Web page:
Infant formula is regulated under weak national rules in some countries and not at all in other countries. One way to change that would be to have national law treat infant formula as a pharmaceutical, and not just as a food. This would be important because pharmaceuticals are assessed and regulated not only in terms of their safety but also their effectiveness. For infant formula, effectiveness would be equivalent to its nutritional adequacy.
Section 2.1.1 of the standards set out by the Codex Alimentarius Commission in 1981 said:
Infant formula means a breast-milk substitute specially manufactured to satisfy, by itself, the nutritional requirements of infants during the first months of life up to the introduction of appropriate complementary feeding  p. 1.
This means that infant formula should be viewed as nutritionally adequate only if it is proven to be as good for children as breastfeeding.
Most manufacturers do not claim that feeding with infant formula is as good as or better than breastfeeding for infants’ health. However, they do not provide the users of the product with systematic information about its nutritional inadequacies. Some parents believe infant formula is as good as or better than breastfeeding. Some reasonably objective agency should provide the information that is needed so that not only parents but also health workers and governments can make well-informed decisions about how to feed infants and young children.
Reclassifying infant formula as a pharmaceutical might not be politically feasible, but even so it would be interesting to know how it would be assessed if it were viewed as a pharmaceutical rather than as an ordinary food. Guidance for conducting such an analysis is available from the United States’ Institute of Medicine .
In the United States and some other countries, people who purchase pharmaceuticals must be told about the risks and side effects that might be involved in using them. What would be said if infant formula were to be categorized as a pharmaceutical? Whether or not the legal system treats infant formula as a pharmaceutical, it is important for parents, health workers, and governments to know not only about the safety but also the nutritional adequacy of the product.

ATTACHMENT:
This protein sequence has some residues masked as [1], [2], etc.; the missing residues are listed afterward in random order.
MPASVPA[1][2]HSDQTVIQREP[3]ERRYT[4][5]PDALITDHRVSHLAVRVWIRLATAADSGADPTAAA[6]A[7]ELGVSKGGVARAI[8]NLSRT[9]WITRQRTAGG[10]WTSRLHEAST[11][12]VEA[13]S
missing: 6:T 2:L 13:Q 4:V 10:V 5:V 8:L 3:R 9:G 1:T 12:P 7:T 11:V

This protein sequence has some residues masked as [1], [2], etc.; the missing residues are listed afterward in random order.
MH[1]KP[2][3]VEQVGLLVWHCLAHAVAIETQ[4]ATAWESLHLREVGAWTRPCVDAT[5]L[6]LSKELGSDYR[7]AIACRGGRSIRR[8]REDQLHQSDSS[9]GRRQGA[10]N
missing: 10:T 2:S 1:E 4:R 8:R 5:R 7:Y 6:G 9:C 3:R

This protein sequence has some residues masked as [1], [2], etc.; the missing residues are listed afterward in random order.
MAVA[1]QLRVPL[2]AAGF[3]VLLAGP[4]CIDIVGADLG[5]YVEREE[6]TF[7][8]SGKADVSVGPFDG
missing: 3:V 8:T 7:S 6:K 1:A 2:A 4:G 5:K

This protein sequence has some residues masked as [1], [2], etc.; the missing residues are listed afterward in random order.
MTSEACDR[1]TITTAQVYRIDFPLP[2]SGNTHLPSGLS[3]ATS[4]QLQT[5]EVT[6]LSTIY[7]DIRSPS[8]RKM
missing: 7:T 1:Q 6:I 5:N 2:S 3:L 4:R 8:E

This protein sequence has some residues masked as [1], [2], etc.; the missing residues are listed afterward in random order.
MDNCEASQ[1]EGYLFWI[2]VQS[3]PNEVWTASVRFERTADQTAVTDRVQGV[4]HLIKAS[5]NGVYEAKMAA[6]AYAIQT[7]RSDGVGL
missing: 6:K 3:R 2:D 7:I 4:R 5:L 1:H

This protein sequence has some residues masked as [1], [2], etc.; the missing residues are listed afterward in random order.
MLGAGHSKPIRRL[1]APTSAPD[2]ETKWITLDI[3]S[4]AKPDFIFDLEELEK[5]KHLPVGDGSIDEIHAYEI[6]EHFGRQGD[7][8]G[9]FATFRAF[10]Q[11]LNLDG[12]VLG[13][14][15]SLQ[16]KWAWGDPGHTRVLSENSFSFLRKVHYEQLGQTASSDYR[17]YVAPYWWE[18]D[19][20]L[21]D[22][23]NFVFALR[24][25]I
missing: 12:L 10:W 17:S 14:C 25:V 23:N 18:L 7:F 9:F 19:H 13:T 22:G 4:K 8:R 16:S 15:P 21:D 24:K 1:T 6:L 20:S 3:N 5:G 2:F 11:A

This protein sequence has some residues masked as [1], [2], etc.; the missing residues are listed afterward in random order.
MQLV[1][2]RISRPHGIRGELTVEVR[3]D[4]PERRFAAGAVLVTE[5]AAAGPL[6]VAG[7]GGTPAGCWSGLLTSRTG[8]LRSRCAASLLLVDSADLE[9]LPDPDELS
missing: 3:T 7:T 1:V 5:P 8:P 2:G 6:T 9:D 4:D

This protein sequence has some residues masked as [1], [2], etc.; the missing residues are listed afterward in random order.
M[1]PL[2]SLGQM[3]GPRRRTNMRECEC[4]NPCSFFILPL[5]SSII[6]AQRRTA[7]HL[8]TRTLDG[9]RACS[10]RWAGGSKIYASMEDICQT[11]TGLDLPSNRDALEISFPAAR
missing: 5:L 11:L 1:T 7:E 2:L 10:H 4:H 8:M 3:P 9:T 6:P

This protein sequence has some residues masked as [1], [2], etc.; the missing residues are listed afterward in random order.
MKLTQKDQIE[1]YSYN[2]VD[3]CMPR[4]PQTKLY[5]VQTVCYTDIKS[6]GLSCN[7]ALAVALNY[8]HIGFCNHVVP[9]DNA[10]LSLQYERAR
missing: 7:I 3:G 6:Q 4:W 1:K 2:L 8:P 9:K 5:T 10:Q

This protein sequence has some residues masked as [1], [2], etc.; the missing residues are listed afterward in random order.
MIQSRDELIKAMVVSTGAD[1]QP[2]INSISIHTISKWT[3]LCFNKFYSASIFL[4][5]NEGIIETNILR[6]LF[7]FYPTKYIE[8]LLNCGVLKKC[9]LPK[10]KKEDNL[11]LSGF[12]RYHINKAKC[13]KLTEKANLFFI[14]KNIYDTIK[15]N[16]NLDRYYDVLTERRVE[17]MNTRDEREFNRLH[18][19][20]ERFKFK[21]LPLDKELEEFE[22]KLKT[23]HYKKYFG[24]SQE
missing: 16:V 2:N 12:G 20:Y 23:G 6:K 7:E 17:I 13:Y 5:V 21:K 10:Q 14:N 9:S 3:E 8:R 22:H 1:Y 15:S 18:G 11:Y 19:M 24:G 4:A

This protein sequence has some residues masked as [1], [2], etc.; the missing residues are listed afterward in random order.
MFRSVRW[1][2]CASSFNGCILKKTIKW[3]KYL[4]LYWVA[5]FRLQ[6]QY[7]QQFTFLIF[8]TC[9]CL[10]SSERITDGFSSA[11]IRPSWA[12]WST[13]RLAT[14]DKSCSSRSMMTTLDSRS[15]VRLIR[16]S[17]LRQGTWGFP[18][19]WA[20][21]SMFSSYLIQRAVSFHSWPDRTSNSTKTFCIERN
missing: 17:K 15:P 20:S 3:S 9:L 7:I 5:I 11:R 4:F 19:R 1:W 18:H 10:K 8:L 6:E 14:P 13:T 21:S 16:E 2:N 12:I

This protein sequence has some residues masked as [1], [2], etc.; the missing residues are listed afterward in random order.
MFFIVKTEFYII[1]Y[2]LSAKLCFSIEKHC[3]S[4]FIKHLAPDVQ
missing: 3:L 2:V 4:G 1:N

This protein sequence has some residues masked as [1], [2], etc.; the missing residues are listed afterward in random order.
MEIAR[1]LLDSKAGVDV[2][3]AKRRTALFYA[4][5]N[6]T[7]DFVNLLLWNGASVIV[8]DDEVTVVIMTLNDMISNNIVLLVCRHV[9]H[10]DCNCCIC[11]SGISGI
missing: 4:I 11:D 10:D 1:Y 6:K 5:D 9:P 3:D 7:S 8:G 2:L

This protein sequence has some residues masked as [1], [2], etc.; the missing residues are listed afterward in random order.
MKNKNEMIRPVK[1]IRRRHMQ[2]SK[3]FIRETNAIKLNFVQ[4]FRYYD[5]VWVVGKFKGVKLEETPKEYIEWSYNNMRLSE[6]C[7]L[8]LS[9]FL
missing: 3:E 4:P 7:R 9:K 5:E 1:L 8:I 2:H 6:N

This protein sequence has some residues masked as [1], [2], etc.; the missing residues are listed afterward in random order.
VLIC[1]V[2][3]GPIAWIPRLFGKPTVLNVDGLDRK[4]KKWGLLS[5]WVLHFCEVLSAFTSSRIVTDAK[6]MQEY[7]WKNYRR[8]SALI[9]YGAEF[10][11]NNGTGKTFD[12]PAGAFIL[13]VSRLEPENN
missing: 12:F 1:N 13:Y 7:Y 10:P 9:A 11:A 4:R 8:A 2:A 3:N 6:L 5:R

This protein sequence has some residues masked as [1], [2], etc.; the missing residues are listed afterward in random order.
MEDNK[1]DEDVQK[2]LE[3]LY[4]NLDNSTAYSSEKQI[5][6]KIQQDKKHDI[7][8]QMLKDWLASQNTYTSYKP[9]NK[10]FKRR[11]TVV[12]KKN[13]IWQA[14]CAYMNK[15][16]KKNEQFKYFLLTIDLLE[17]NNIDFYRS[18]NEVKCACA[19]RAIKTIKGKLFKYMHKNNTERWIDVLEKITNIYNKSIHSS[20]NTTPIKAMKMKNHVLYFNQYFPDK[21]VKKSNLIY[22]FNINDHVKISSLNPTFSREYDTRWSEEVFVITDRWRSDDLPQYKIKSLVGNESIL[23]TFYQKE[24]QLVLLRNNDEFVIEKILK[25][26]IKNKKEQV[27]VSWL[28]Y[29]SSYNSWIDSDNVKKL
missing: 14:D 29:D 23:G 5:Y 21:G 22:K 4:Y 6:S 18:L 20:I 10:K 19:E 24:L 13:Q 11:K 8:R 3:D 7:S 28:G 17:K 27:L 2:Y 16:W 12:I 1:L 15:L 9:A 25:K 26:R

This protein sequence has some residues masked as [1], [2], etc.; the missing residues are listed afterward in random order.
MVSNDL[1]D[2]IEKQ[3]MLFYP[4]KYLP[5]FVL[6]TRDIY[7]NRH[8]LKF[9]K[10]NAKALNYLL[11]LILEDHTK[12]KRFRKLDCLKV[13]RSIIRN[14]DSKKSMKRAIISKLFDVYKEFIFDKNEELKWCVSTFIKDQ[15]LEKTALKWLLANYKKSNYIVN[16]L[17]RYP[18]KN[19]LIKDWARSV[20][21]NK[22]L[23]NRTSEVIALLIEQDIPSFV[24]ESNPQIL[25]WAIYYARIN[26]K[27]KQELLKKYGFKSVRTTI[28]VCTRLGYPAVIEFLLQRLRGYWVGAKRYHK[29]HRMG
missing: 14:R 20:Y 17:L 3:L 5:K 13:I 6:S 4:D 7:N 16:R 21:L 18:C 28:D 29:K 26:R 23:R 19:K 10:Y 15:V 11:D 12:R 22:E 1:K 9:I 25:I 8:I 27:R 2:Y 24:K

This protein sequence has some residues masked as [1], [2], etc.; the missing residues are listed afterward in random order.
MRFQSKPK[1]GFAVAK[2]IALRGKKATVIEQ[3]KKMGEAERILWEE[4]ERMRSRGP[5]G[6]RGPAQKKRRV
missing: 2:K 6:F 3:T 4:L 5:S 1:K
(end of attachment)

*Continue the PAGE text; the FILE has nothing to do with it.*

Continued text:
The situation in China illustrates the importance of being attentive to the issue of nutritional adequacy. There are still strong feelings in the country about the infant formula contamination episode of 2008. As a result, the government has issued strong regulations to protect itself from similar scandals in the future [42,43]. Unfortunately, these regulations focus on food safety and fail to question the nutritional adequacy of the product. Apparently there is an unexamined assumption that if infant formula is safe, it will be good for the infants. This assumption places infants in China and everywhere else at risk. China and other countries that anticipate large increases in the use of infant formula among their people should consider monitoring the long-term health impact of these increases.
Some government agencies give useful advice on how to prepare and use infant formula safely . Several promote breastfeeding in various ways. However, I have not been able to find any agency that provides systematic evidence-based information to guide parents’ choice between breastfeeding and feeding with formula. While there is much discussion about safety, there is practically no discussion about nutritional adequacy. There is a clear need for better management of the information needed by both parents and governments regarding the choice of infant feeding methods.